is a rocket chair. But what if we want to make a destinction between a yellow rocket chair and a red
rocket chair? We want to be able to allow the human to site in the red rocket chair but not the yellow
one. SELinux framework does not know the color, we do. This is where types come in.

Policy authors assign types to subjects and objects. so in the real life example:

allow human chair:rocket_chair sit;

allow human_man_type red_chair_type:rocket_chair sit;

In the computer system:

allow process file:dir read;

allow user_process_type home_file_type:dir read;

Types allow us to further categorize the parties in an interaction.

If sufficient for now to know that the SELinux framework provides us with the classes and permission
attributes and that it allows us the further categorize the source and target in an interaction, be it
subjects or objects.

Type enforcement is a model where policy is enforcement for interaction between the types of the parties
involved. The types can be defined by the policy author and the best types depend on the environment.

In a computer environment you might want to make a destinction between a log file and a library file, a
program or a user. In a real life environment you might want to make a destinction between man or woman,
red rocket chair or yellow rocket chair. It depends on what colors rocket chairs exist in you
environment. Types enable us to define the properties of our environment.

By default all interaction is forbidden. if we want to allow something we have define what is allowed.
If there are many types and classes of parties in interaction in an environment you might be able to
imagine to amount of rules required to manage all this. For now it is sufficient to know that there are
also ways to group or tag different types.

If you want a human to be able to sit on all colored rocket chairs you could for example tag the
red_chair_type and the yellow_chair_type to be colored_chair_types and use the tag to make one single
rule for both colored chairs.

allow human_man_type colored_chair_types:rocket_chair sit;

So that is a very important thing to understand about SELinux and security in general. The enforcement
of types is the most important security model of SELinux.

Besides the "allow source target:target_class permission;" rules, there is another thing to understand
and that is called a type transition. You can make one type transition to another type.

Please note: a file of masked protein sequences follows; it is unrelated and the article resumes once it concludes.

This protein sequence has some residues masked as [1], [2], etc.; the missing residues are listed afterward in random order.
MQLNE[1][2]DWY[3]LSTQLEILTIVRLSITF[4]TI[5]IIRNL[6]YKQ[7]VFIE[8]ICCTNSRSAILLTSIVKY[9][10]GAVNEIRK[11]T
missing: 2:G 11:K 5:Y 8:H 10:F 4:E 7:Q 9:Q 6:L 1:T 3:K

For now it is suffice to know that subject and object types can be triggered to change. Subject types
can change via rules that define what should happen if a process executes a file and object
types can transition via rule that define what should happen if a file is created under a certain
parents type.

Type transitions help you futher categorize parties which will let you define rule for types in certain scenarios.

This is the basics about SELinux. Types are configured by policy authors. The have special meanings and those meanings can vary per
policy. So the only thing that really always applies are classes and permissions they stay the same. Types are defined by humans and
to learn what a certail type is allowed you would have to reference the policy to determine that.

And that is want you we are often confronted with, types. rules that govern how one type can interact with another. What we dont know
is what a certain type of a subject is supposed to be allowed to do to a certain type of a object.

These things can be figured out by referencing the policy and asking yourself the question what is the meaning of the type? what are
its properties? This is what makes SELinux environments complex because policy is based on a policy authors vision on a system. And
that vision may differ per policy model and environment.

SELinux itself is not complicated but if you want to manage a complex system you will have to create many different types and thats
where SELinux gets complex. If you have a simple system to manage than SELinux will also be simpeler. If you have a simple security
goal on a complex system you may also be able to implement a simpler policy that is targeted towards just reaching your simple
security goal.

Eventually its all just subjects, objects, classes and permissions when it comes to the SELinux framework and the type enforcement
security model.

The more granular the policy to govern how subject can interact with objects gets,the complexer selinux gets. But this is the strenght
of SELinux: it allows you to define very granular what is allowed and what not in a system.

Blame the policy author and the policy for the complexity of managing your Security-Enhanced Linux ( i bet the policy author will
blame Linux ;) )

A quick note about the tools:

What are the tools for:

labeling objects
parsing access vector denials
translating access vector denials to policy
finding suggestions to solutions for access vector denials
finding what type a object should have
changing types of objects
restoring types of objects
searching rules in the policy database
mapping linux logins to subject types